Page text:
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GIST OF SANSAD TV : New Era in Indian Space Sector

  • Published
    26th Nov, 2022

Introduction

  • Under the mission ‘Prarambh’, the launch of Vikram-S on 18th November 2022 marks a new era in India’s space programme.
  • It marks the beginning of a private venture into the promising space launch market.
  • It is the country’s first privately developed rocket, successfully launched in a sub-orbital mission from the Sriharikota spaceport.

We shall be examining the Mission Prarambh, the road it paves for increased private sector participation, and India’s position in the global space market.

How Big is Space Launch Industry?

About of Vikram-S:

  • The rocket has been developed by Hyderabad-based Skyroot Aerospace.
    • Skyroot Aerospace is a Hyderabad-based startup that was started in 2018 by two former ISRO engineers.
  • It is named after Vikram Sarabhai, the founder of India’s space programme.
    • The global space launch services market size was valued at $9.88 billion in 2019.
    • It is projected to reach $32.41 billion by 2027, growing at a CAGR of 15.7%from 2020 to 2027.

    Key players providing Space Launch Services:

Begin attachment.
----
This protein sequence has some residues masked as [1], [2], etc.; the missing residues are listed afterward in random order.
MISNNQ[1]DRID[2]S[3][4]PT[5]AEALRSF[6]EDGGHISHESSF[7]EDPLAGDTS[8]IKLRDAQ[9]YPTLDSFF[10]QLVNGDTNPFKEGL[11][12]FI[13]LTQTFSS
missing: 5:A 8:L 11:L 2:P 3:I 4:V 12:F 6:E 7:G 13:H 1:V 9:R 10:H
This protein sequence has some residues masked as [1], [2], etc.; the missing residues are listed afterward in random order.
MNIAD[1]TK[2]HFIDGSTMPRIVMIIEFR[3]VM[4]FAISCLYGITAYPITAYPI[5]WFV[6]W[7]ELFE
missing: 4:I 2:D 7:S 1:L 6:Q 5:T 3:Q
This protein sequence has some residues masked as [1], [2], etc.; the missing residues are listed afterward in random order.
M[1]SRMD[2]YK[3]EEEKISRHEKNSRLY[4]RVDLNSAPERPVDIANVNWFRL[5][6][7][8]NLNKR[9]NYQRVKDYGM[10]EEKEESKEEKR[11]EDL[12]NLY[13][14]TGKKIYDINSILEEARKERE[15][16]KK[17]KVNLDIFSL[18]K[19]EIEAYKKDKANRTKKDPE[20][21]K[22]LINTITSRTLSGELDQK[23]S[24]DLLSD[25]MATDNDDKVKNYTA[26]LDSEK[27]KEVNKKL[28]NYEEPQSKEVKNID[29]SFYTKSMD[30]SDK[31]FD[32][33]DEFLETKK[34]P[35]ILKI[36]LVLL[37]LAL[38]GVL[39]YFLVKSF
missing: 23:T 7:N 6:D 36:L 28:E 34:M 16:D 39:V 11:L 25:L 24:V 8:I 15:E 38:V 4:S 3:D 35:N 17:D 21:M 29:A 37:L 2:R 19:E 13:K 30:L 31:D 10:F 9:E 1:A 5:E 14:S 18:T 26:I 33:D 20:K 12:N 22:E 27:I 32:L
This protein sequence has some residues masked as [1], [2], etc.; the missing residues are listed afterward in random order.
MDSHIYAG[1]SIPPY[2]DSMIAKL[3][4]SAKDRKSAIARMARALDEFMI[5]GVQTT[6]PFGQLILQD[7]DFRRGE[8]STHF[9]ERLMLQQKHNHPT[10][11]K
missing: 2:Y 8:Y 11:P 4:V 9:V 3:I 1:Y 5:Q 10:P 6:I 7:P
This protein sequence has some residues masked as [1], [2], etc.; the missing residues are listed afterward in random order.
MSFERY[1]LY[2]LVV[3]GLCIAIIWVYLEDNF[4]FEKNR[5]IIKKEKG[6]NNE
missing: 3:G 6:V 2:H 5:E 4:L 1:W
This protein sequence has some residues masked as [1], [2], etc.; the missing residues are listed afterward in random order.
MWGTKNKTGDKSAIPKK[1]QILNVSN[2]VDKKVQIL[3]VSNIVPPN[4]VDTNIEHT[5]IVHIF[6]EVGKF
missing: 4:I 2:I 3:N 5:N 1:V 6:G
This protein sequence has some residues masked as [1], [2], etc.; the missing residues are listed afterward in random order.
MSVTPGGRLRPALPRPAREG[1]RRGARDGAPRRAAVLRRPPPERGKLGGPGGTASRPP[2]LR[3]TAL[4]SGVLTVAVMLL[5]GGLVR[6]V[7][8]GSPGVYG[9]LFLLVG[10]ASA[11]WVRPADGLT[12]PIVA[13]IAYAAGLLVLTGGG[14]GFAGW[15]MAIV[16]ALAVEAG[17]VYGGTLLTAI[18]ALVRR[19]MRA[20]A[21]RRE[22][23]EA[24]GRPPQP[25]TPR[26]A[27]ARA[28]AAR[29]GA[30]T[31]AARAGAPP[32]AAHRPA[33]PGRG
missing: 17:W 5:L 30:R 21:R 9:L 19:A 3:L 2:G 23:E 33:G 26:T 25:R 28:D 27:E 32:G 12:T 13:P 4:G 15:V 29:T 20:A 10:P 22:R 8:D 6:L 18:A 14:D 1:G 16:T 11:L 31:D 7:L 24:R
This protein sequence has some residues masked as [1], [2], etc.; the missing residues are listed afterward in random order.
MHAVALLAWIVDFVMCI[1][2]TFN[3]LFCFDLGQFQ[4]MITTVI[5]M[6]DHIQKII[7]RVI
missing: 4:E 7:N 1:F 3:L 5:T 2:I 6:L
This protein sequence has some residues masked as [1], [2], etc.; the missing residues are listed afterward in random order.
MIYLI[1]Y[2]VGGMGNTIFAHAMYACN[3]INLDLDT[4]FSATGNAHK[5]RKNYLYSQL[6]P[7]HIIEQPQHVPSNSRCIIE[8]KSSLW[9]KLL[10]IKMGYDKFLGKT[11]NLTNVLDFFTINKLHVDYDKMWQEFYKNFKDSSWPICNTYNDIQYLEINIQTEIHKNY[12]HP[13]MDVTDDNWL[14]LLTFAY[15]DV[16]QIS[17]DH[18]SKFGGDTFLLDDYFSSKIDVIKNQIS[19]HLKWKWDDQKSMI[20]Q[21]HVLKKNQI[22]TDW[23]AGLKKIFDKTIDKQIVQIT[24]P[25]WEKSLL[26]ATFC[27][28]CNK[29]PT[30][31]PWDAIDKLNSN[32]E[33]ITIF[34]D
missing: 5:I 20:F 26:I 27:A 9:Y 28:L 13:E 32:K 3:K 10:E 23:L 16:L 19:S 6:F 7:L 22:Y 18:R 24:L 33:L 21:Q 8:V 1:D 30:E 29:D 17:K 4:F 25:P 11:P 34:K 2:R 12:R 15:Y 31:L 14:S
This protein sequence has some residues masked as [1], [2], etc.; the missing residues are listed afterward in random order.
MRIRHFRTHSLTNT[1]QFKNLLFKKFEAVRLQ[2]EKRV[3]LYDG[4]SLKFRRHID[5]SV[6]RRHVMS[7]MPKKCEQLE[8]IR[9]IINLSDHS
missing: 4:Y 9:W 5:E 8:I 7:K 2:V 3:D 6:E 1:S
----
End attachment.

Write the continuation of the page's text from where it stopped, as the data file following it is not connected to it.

• Antrix Corporation Limited (India)
    • Ariane Group SAS (France),
    • Lockheed Martin Corporation (U.S.)
    • China Great Wall Industry Corporation (China)
    • United Launch Alliance (ULA) (U.S.)
    • Space International Services (U.S.)
    • Space Exploration Technologies Corp. (Space X) (U.S.)
    • Mitsubishi Heavy Industries, LTD. (Japan)
    • Northrop Grumman Systems Corporation (U.S.)
    • Eurockot Launch Service Provider (Germany)
    • Blue Origin Enterprises, L.P. (U.S.)
    • Spaceflight Industries (U.S.)
    • Current estimates predict that the revenue generated by the global space industry could increase to over $1 trillion annually by 2040. 

    Where does India stand in the global space market?

    • As per SpaceTech Analytics, the strategic analytics agency:
    • India is the sixth-largest player in the industry internationally having 3.6% of the world’s space-tech companies (as of 2021).
    • The U.S. holds the leader’s spot housing 56.4% of all companies in the space-tech ecosystem.
    • Other major players include the U.K. (6.5%), Canada (5.3%), China (4.7%), and Germany (4.1%).